In a recent development, U.S. auto safety regulators have launched a unique inquiry into a deadly accident in California involving a 2018 Tesla Model 3, believed to have been utilizing advanced driver assistance systems at the time of the incident. The move was announced by the government agency on Tuesday, reports Reuters.
The accident, which took place on July 5 in South Lake Tahoe, claimed the lives of a 17-year-old driver in a 2013 Subaru Impreza following a head-on collision with the Tesla Model 3. A three-month-old passenger in the Tesla tragically succumbed to injuries a few days later, reported the California Highway Patrol.
It’s not the first time the National Highway Traffic Safety Administration (NHTSA) has set its sights on Tesla. Since 2016, the agency has initiated over three dozen special crash investigations involving Tesla, where systems like Autopilot were suspected to have been in use. To date, these investigations have recorded 22 crash-related fatalities.
Autopilot, as explained by Tesla, is a feature developed to automatically steer, accelerate, and brake vehicles within their lanes. Its advanced version can even assist in lane changing on highways. Tesla, however, underlines the requirement of active human supervision while using this system.
The investigation has revealed that the Subaru was moving at an approximate speed of 55 mph, while the Tesla was traveling at 45 mph at the time of the collision. The Tesla driver sustained severe injuries, while two other passengers in the Tesla experienced moderate injuries.
“There are no charges pending at this time. Vehicle and car seat inspections are currently being done,” informed a spokesperson from the California Highway Patrol.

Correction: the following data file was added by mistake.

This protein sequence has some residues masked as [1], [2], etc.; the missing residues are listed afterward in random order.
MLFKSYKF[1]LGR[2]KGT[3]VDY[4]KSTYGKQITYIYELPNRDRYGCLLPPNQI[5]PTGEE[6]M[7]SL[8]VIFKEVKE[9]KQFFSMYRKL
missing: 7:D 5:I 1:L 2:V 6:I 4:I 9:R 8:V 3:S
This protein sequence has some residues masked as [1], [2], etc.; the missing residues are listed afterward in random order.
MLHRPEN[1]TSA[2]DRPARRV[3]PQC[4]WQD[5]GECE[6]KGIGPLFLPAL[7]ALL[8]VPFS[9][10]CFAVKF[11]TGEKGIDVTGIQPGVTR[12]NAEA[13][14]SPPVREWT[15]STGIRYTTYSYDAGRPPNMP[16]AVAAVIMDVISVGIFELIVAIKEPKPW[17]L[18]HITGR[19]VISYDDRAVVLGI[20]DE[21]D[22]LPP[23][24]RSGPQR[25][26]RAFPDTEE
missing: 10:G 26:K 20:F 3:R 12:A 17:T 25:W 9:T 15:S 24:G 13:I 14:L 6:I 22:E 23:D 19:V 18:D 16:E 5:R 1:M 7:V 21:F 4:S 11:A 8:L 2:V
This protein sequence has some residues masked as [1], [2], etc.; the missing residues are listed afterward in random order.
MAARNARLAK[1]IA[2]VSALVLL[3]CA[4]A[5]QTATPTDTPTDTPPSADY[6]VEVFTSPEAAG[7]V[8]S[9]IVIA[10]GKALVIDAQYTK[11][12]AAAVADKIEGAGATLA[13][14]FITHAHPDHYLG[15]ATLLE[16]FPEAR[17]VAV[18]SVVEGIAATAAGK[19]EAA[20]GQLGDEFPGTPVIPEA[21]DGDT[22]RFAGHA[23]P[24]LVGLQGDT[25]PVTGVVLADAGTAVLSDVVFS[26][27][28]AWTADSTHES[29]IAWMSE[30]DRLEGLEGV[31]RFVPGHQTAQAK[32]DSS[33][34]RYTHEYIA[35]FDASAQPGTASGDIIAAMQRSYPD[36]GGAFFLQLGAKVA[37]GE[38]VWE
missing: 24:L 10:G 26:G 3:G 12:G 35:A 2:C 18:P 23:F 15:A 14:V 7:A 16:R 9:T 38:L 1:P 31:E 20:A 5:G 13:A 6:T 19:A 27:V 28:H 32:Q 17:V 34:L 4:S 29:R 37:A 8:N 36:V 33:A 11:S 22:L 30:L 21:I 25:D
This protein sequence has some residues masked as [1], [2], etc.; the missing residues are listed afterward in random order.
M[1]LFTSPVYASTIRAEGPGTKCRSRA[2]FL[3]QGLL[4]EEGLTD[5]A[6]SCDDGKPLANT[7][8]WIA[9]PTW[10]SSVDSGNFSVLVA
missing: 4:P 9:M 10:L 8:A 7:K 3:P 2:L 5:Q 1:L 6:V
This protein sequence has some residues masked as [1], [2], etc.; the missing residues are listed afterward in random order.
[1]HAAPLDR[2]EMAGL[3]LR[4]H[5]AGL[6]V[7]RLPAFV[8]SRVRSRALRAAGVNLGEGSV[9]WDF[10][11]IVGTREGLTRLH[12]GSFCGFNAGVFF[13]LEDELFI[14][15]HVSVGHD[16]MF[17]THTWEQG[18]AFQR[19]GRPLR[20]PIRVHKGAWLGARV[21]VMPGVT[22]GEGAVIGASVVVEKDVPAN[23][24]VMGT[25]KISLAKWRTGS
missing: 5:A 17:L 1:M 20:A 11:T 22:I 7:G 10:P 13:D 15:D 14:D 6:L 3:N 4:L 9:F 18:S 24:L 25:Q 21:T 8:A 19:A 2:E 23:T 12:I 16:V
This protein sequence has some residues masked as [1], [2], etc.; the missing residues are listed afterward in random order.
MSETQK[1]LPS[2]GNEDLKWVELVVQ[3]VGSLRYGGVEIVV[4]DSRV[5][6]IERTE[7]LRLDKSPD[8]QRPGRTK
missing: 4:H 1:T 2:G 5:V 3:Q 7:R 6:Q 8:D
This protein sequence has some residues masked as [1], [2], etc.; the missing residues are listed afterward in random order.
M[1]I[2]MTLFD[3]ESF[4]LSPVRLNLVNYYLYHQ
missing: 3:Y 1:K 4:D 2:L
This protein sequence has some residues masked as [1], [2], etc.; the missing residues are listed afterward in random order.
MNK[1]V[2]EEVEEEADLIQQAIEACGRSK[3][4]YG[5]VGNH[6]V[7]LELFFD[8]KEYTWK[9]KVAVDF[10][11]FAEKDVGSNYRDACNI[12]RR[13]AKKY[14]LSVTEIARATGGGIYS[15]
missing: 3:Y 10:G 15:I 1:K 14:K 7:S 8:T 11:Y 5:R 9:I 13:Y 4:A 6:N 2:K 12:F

This marks the first new special crash investigation related to Tesla and the suspected deployment of driver assistance systems since March. Among these was an inquiry into a fatal crash involving a 2014 Tesla Model S and a fire truck in Contra Costa County, California. A local fire department reported that a Tesla had hit one of its fire trucks, leading to the driver’s death on the spot.
Another investigation in March focused on a 2022 Tesla Model Y that collided with and seriously injured a 17-year-old student exiting a school bus in North Carolina.
NHTSA, which annually initiates over 100 “special” crash investigations into emerging technologies and potential auto safety issues, has already taken actions like safety rules on air bags based on its findings. Such investigations are different from defect probes that the agency carries out to determine if safety recalls are required.
In an escalation of its oversight, NHTSA upgraded its defect probe into 830,000 Tesla vehicles equipped with the Autopilot system in June. This was following accidents involving parked emergency vehicles, including fire trucks. As of earlier this month, NHTSA was seeking updated responses and the latest data from Tesla related to the Autopilot probe.